2) Provide meaningful rewards and recognition. When it comes to motivating agents, you don’t have to break the bank, but if you write off rewards and recognition entirely – or go at it half-assed – agents may break their computers, or your legs. There are plenty of fun, affordable and meaningful ways to reward/ recognize individuals and teams when they achieve key goals or come to work sober more than two days in a row. I talked about a few of these in a previous post:
http://goo.gl/pDSzO

3) Empower agents beyond the phones.  Your agents possess a wealth of skills, knowledge and experience – assuming your center’s hiring and training programs don’t blow. Empowering staff to use their expertise and experience to come up with better ideas and approaches than you can think of yourself is a great way to better the center while simultaneously making agents feel like they didn’t make a mistake by dropping out of high school. In addition to improving processes and employee morale and retention, having agents help out on committees, task forces and special projects frees you up to spend more time on things like coaching and online poker.      

4) Kick agents out of the call center. Other than threatening agents with serious physical violence if they quit, giving agents the opportunity and the freedom to work from home is the best way to retain them. In fact, in a study on call centers with home agents in place that I conducted this past spring, nearly every participant (93%) reported that the use of home agents has had a “very positive” or “positive” impact on agent retention. If you think I’ve been drinking and am just making this up, check out the key findings from the report – or better yet, purchase/download a copy of it – by clicking here:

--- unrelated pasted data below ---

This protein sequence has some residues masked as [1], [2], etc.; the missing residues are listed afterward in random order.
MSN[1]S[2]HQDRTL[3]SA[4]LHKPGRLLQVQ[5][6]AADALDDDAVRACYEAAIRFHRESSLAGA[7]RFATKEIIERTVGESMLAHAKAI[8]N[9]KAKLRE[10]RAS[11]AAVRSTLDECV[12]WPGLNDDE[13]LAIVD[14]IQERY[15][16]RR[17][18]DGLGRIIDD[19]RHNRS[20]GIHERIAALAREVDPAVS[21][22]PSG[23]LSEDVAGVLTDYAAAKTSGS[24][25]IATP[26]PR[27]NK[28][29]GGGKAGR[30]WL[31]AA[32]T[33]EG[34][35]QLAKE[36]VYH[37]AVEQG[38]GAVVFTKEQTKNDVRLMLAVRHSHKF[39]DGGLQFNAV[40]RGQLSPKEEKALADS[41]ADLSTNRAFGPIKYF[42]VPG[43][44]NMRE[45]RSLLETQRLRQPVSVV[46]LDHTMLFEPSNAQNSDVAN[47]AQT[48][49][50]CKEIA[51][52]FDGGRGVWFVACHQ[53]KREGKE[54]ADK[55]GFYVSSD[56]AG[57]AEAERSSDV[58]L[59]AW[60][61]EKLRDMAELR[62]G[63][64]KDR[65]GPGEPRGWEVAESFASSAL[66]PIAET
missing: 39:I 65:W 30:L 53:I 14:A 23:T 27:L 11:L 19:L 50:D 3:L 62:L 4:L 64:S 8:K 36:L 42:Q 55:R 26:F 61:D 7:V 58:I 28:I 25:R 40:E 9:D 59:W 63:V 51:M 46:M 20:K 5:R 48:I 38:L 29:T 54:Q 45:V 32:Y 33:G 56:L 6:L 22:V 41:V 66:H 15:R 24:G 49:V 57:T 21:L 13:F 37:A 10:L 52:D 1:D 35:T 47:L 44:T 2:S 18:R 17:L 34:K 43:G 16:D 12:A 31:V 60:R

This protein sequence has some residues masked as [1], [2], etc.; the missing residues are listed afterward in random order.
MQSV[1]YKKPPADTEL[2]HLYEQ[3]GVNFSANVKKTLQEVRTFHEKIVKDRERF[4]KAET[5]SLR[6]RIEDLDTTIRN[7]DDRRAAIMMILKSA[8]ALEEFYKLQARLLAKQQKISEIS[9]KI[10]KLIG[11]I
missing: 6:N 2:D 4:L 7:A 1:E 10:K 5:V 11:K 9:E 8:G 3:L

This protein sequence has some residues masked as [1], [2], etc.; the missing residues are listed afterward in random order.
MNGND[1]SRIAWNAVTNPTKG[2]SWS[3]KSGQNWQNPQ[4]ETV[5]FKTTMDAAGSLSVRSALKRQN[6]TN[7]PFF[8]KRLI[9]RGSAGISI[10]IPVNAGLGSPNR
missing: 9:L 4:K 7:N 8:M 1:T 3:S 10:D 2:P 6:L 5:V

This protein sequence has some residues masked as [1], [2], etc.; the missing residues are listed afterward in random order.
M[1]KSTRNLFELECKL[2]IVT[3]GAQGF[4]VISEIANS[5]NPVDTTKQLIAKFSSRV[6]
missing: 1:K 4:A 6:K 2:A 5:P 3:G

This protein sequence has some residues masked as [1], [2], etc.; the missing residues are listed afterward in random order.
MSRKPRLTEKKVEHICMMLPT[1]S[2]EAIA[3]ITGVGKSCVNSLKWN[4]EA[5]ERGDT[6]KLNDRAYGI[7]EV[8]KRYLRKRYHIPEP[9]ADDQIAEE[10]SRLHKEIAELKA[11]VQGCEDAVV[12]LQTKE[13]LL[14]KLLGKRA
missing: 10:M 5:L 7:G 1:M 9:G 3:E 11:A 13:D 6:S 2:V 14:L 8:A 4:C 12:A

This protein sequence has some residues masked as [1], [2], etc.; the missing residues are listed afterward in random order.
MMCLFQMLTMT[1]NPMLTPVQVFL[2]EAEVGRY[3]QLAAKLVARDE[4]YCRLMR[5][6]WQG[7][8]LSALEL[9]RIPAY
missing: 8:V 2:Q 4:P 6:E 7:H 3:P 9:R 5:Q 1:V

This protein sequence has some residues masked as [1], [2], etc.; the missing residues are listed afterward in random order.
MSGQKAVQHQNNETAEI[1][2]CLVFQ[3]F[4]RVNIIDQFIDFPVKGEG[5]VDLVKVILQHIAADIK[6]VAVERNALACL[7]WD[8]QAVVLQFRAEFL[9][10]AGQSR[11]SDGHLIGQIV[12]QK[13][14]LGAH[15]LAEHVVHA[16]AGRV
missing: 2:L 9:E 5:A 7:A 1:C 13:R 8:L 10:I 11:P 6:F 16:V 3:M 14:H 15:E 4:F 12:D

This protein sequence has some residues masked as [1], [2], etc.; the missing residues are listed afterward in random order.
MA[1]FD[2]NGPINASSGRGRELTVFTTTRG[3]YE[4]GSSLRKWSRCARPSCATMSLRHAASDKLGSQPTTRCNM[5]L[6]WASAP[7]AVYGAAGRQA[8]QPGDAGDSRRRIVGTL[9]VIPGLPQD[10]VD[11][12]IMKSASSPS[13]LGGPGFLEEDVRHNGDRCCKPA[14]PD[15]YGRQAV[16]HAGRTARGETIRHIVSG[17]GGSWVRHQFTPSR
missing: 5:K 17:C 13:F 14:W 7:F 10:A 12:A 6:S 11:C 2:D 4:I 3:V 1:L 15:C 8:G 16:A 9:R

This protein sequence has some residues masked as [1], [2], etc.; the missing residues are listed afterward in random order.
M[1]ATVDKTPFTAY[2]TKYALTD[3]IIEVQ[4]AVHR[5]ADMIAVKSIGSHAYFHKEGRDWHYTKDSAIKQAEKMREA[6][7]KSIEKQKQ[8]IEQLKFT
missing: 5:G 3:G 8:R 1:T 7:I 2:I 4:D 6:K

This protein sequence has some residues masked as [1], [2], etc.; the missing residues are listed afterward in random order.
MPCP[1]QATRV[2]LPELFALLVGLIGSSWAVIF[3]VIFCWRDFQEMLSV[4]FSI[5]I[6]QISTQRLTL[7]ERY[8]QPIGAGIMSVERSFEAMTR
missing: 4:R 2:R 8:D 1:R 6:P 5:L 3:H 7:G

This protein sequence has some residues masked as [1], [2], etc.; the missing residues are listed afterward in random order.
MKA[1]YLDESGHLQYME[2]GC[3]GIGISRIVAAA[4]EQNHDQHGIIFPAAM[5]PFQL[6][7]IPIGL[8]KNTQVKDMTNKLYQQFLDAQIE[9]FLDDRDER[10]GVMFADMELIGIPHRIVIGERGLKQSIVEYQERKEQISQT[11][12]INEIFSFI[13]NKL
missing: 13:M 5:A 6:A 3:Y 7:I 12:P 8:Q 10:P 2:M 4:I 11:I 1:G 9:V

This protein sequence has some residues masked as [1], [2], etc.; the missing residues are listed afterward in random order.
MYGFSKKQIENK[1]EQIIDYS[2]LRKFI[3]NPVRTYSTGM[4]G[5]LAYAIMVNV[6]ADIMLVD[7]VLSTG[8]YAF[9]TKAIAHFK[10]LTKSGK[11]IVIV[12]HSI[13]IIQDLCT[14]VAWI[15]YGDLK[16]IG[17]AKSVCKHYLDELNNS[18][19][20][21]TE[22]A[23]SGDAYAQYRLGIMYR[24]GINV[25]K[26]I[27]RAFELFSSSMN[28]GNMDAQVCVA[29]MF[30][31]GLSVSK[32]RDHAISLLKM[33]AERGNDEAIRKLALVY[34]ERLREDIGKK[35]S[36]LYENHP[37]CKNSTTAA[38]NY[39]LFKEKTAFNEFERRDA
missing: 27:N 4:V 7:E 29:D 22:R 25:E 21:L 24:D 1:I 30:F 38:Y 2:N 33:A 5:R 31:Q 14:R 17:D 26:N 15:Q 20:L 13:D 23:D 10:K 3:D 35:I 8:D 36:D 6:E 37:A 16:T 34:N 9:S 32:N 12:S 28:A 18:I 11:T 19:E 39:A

http://goo.gl/6hfQt

5) Invest in agent wellness. I blogged about this a few months ago (
http://goo.gl/L3VFk), but feel compelled to mention it again here after visiting several call centers recently and witnessing incidents of repetitive stress injuries, insanity and cannibalism among agents. Fact: If you show agents you care about them by providing things like fitness amenities, healthy food options, de-stress areas and wellness courses, they will not only stay healthy and perform better, they will feel highly valued by and committed to the organization. If, on the other hand, you make no effort to improve wellness in the call center, agents WILL eat one another, thus making it difficult to schedule enough staff during peak periods.

6) Covet community service as much as customer service. People are inspired by and want to work for companies that care about all human beings – not just customers and employees. You are much more likely to hang on to talented staff if you can show them the reason their wages are so laughable is that half of what they should earn goes toward feeding the hungry, housing the homeless, and rehabbing former child TV stars. Also, be sure to give agents a few paid days off each year to volunteer for their favorite charity/non-profit organization; the time off the phones will help to minimize their whining about back pain and Carpal Tunnel flare ups.      

7) Administer formal engagement surveys – and act on the findings. The very act of measuring agent engagement can help to increase it – but only if agents see that the 15 minutes of their life they wasted filling out the engagement survey actually leads to some positive changes. You can’t ask a child if he wants a piece of candy and then not give him a piece after he says “yes” – as tempting and fun as doing so might be. When gauging agent engagement, be sure to use a reputable third-party surveying specialist or, if you don’t have the funds, just use the Ultimate Agent Engagement Survey I created and shared in a blog post a few months ago:
http://goo.gl/yYnTK


Regardless of what my wife says, I DON’T think it’s “all about me.” I’d love to hear about some of YOUR ideas for increasing agent engagement/retention in the call center. (Use the comment box below.) Just don’t write too much – I refuse to be overshadowed.